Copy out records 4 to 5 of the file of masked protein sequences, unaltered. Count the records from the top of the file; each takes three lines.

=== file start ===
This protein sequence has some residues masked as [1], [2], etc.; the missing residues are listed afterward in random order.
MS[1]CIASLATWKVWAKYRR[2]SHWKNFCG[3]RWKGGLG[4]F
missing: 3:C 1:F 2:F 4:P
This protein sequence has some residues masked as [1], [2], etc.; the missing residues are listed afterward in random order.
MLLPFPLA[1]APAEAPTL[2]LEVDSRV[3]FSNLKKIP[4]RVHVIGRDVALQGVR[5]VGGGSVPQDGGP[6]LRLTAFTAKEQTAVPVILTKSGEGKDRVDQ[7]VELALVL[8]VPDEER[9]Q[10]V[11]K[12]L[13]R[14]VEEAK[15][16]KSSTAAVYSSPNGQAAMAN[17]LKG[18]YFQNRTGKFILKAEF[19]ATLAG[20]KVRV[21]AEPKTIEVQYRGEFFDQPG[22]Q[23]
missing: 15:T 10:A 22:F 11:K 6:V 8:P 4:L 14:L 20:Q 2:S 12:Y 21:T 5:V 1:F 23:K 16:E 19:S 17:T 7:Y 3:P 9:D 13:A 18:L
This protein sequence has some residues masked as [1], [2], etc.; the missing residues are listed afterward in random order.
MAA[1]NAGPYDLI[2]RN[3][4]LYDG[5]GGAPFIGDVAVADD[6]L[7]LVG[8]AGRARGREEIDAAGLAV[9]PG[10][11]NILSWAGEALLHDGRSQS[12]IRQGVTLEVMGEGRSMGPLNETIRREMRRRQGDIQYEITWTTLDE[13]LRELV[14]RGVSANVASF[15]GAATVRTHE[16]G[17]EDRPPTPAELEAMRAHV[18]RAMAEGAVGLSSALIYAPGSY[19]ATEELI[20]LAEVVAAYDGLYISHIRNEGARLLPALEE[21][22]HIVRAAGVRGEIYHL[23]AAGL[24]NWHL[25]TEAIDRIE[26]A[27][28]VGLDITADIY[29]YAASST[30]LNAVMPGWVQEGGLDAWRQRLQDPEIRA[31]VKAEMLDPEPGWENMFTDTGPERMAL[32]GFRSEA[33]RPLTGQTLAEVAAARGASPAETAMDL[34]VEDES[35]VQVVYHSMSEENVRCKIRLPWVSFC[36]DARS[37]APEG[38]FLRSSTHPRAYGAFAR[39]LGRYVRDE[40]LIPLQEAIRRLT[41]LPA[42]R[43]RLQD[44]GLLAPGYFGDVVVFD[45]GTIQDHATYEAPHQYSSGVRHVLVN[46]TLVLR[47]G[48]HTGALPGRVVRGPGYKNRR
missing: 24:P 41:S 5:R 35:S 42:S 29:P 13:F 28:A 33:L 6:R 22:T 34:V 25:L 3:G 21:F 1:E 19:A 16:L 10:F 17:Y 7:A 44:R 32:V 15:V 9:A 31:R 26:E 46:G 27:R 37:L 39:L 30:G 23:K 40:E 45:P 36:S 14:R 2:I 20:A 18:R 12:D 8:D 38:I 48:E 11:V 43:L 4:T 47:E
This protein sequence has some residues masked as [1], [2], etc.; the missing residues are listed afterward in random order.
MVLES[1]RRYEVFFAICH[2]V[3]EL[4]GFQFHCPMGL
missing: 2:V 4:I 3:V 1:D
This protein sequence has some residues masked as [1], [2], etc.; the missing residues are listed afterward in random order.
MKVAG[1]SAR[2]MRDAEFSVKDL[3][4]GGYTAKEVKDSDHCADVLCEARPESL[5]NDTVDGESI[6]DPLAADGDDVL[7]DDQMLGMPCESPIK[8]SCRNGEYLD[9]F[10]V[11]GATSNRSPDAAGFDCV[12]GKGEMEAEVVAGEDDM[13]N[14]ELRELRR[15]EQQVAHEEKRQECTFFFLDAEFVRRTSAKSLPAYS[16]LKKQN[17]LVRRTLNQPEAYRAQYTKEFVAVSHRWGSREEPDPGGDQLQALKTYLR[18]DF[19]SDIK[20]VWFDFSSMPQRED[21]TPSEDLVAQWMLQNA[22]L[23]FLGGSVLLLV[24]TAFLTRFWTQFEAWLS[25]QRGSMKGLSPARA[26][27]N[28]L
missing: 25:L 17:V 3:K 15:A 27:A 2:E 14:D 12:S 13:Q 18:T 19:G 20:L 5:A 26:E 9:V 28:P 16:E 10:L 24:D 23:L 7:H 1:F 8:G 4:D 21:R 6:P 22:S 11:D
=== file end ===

This protein sequence has some residues masked as [1], [2], etc.; the missing residues are listed afterward in random order.
MVLES[1]RRYEVFFAICH[2]V[3]EL[4]GFQFHCPMGL
missing: 2:V 4:I 3:V 1:D
This protein sequence has some residues masked as [1], [2], etc.; the missing residues are listed afterward in random order.
MKVAG[1]SAR[2]MRDAEFSVKDL[3][4]GGYTAKEVKDSDHCADVLCEARPESL[5]NDTVDGESI[6]DPLAADGDDVL[7]DDQMLGMPCESPIK[8]SCRNGEYLD[9]F[10]V[11]GATSNRSPDAAGFDCV[12]GKGEMEAEVVAGEDDM[13]N[14]ELRELRR[15]EQQVAHEEKRQECTFFFLDAEFVRRTSAKSLPAYS[16]LKKQN[17]LVRRTLNQPEAYRAQYTKEFVAVSHRWGSREEPDPGGDQLQALKTYLR[18]DF[19]SDIK[20]VWFDFSSMPQRED[21]TPSEDLVAQWMLQNA[22]L[23]FLGGSVLLLV[24]TAFLTRFWTQFEAWLS[25]QRGSMKGLSPARA[26][27]N[28]L
missing: 25:L 17:V 3:K 15:A 27:A 2:E 14:D 12:S 13:Q 18:T 19:G 20:L 5:A 26:E 9:V 28:P 16:E 10:L 24:D 23:L 7:H 1:F 8:G 4:D 21:R 6:P 22:S 11:D